Thousands Protest Against Hungary's PM Viktor Orban
Thousands of Hungarians took to the streets on Saturday in protests against nationalist-conservative Prime Minister Viktor Orban in the latest of a wave of demonstrations which began late last year over a labour reform branded a "slave law" by the opposition.
Around 2,000 people gathered in the capital Budapest, with hundreds more marching in each of the main provincial capitals, with protesters' barricades blocking traffic on several roads.
The latest day of action was called by the opposition, trade unions and NGOs but the numbers who turned out were down on the 15,000 people who gathered in central Budapest on December 16.
The wave of protests began days earlier after the Hungarian parliament passed changes to the labour code proposed by Orban's right-wing Fidesz party that critics call a "slave law".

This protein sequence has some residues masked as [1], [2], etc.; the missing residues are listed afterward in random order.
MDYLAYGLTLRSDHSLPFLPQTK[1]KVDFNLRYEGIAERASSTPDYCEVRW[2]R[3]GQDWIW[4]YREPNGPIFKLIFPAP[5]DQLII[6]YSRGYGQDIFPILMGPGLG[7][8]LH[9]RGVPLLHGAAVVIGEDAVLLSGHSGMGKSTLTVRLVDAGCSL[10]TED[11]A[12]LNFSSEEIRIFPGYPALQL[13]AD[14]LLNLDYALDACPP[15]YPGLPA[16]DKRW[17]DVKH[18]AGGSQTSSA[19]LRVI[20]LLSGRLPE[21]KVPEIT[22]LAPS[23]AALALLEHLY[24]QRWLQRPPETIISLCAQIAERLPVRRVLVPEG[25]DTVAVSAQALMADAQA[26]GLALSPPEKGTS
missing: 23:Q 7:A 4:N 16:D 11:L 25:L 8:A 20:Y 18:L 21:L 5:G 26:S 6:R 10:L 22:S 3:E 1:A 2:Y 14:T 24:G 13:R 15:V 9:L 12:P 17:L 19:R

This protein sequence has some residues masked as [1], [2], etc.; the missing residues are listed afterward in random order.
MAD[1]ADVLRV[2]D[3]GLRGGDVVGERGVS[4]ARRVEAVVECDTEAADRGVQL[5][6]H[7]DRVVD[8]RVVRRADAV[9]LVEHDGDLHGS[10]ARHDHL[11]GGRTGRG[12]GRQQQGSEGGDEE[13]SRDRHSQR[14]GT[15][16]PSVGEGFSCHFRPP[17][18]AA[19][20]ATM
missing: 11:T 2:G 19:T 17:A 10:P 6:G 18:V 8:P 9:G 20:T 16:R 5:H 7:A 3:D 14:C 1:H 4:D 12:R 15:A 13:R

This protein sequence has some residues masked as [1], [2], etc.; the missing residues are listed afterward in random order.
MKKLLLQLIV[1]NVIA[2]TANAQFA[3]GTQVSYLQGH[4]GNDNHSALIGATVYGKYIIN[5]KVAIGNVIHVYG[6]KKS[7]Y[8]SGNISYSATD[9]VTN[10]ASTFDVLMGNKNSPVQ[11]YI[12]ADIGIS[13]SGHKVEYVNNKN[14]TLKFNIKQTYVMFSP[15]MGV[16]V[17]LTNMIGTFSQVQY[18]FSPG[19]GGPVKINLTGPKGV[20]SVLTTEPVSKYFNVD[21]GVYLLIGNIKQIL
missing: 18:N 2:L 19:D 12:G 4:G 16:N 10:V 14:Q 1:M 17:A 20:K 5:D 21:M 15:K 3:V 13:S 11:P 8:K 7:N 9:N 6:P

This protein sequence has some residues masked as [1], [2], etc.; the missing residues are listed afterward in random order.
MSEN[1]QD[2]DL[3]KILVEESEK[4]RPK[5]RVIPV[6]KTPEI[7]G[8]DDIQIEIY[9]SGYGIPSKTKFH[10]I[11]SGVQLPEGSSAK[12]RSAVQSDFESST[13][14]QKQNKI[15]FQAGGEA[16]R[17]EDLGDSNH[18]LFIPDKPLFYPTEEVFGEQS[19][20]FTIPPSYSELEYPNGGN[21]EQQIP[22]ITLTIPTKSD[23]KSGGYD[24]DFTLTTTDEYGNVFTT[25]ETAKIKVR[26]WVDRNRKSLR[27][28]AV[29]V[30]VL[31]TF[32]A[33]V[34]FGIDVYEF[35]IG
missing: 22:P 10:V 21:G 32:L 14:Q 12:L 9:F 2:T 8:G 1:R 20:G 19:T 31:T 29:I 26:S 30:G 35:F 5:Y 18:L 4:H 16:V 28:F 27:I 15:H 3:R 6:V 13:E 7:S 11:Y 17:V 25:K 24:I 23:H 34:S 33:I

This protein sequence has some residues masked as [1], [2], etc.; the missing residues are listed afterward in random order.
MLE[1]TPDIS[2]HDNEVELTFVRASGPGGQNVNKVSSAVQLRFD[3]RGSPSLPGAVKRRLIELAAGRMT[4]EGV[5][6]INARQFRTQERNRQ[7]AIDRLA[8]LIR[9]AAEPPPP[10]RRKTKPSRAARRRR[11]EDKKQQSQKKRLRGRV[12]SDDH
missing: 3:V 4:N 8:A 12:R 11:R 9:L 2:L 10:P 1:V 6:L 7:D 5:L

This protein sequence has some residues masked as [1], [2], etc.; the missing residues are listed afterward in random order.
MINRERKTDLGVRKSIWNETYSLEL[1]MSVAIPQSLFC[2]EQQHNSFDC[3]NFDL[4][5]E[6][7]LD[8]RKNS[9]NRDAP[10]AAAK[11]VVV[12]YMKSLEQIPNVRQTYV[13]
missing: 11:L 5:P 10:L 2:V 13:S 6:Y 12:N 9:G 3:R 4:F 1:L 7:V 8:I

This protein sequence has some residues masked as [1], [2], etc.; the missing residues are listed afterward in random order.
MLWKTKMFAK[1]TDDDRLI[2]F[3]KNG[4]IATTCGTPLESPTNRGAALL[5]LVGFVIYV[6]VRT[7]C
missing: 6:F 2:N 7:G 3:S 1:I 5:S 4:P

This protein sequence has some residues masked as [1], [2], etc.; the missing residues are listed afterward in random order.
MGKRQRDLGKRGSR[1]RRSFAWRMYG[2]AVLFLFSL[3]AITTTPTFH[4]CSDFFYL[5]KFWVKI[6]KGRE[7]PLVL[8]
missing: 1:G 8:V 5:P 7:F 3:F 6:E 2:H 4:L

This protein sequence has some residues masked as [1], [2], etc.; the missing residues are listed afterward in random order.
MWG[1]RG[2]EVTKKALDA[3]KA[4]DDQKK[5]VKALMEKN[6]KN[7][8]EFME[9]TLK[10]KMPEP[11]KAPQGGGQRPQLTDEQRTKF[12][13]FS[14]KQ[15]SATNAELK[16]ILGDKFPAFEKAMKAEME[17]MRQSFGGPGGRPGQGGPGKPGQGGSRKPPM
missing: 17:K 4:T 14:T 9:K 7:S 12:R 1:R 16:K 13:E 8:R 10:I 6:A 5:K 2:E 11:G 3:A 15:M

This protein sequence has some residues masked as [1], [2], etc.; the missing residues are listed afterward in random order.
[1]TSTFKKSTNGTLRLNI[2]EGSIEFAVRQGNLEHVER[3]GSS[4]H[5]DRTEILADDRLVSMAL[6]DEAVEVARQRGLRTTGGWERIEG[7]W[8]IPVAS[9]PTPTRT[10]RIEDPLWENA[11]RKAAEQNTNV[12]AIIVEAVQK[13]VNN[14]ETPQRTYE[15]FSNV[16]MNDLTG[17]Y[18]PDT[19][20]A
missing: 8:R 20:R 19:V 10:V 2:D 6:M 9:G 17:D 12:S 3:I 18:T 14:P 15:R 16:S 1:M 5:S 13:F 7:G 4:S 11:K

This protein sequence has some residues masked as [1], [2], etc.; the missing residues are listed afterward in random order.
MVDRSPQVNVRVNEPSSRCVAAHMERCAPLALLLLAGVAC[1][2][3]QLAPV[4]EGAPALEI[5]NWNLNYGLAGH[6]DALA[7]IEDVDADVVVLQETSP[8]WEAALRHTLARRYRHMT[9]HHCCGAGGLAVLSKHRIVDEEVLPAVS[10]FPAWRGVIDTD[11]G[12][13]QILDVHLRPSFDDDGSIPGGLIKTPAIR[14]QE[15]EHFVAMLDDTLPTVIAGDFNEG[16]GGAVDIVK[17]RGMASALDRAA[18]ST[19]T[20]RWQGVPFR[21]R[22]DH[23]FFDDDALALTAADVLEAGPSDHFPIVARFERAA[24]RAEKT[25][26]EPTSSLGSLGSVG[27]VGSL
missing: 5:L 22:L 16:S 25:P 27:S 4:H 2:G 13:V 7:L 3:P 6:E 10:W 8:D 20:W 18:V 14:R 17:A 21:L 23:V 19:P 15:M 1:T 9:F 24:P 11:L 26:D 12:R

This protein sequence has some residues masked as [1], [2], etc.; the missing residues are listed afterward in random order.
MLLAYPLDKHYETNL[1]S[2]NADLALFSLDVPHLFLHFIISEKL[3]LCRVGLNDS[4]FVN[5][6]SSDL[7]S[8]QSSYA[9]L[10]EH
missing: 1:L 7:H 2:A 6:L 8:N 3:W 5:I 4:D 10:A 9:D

The controversial law hikes the maximum annual overtime hours that employers can demand from 250 to 400 hours.
The protests have succeeded in uniting all shades of the normally fractious opposition, with unions also throwing their weight behind the movement and threatening to organise a general strike unless the law is scrapped.
Since he was re-elected for a third term last April, Orban, an admirer of Russian President Vladimir Putin, has according to his critics pursued reform policies aimed at creating an "illiberal democracy".
On Thursday the European Parliament backed a draft law under which member states that undermine the bloc's democratic principles could lose EU funds.